At Rosh Hashanah Services
I felt space open between yesterday
and today. I sat in the last pew. And
I couldn’t see Cantor Lydia’s face.
All I saw was a blur. As if she too
stood outside time. When I was so sick
in ‘09 it seemed someone knocked
a hole in Now and I might leak out.
So close I could stick my arm through.
I thought it might be a blessing to lose
my face, release it like an injured bird
into the Baltimore sky.
Crows roosted in the tulip trees
outside the hospital window, a blur
of black wings.
Father’s hair never turns gray.
The back grows bald
and his forehead nibbles
his hairline away. I wonder
if he has rubbed it off lying
all those days in the ICU.
His thoughts bubble
out of control, his brain
goes incandescent with fantasy.
How graciously he greets me.
He thinks he’s lounging
in the American Embassy in Vilnius.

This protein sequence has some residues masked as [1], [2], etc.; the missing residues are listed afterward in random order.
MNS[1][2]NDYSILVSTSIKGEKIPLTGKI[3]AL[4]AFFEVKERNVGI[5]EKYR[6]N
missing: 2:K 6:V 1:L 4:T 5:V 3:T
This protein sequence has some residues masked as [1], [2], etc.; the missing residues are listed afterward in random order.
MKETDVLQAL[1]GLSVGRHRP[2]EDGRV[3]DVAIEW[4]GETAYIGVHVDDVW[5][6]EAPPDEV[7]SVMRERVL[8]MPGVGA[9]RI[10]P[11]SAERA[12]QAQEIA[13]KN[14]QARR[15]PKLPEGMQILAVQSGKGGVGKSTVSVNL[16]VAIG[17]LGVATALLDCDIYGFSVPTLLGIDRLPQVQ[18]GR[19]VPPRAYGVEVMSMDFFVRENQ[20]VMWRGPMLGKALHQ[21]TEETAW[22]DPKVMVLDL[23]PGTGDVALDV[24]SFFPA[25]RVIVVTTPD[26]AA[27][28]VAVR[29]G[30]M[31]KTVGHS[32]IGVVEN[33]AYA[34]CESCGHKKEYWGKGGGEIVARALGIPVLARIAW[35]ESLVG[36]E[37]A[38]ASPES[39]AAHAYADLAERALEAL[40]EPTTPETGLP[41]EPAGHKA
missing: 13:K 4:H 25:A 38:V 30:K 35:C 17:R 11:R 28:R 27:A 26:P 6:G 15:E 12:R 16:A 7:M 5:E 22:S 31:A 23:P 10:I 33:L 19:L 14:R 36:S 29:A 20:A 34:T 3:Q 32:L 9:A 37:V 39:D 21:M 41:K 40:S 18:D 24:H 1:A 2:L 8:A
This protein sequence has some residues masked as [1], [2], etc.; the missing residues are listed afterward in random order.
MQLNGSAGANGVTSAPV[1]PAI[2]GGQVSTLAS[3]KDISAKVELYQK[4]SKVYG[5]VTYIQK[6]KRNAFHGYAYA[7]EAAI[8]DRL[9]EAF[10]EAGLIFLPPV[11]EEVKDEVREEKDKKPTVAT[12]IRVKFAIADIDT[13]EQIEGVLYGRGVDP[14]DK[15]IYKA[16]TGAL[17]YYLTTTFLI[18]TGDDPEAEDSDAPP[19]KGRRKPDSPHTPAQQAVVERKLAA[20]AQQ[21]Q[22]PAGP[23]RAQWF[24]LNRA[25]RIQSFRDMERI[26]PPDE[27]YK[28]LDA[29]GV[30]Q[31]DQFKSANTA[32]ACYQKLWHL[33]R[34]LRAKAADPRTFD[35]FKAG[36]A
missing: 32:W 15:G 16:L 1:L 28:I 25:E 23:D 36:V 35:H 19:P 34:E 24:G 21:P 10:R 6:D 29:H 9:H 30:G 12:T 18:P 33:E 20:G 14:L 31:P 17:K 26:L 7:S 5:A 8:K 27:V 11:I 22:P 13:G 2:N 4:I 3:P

The next day he announces
he’s leaving and pulls off his tubes.
He stands up and falls on his head.
Blood leaks in his brain and
the bubble goes dark.
Mother lives two more years
almost to the day. She eats alone,
dines on cottage cheese
and prunes, mislays
her hearing aid.
Her neighbor invites
her to the symphony,
but she can’t hear the melody.
Lung cancer reels her in,
delivers her to the hospice wing.
Her heart rebels, refuses to stop.
Radiation fails to diminish
her hair. Her chest tightens,
her breath slows.
Silver waves fall over her shoulder
and soften her hospital gown.
I finger-comb her curls.
Poems reprinted from Notes from the Dry Country (Mayapple Press, 2019) with permission of the author.
Ellen Aronofsky Cole is the author of Notes from the Dry Country (Mayapple Press, 2019), and the chapbook Prognosis (Finishing Line Press, 2011). Her poems have appeared in The Bellevue Literary Review, Little Patuxent Review, Potomac Review, The Innisfree Poetry Journal, and The Washington Post Magazine. Her article “My Life as a (Fake) Patient,” was published in The New England Journal of Medicine. Cole lives in Silver Spring, Maryland with her husband Brian and her parrot, Haiku.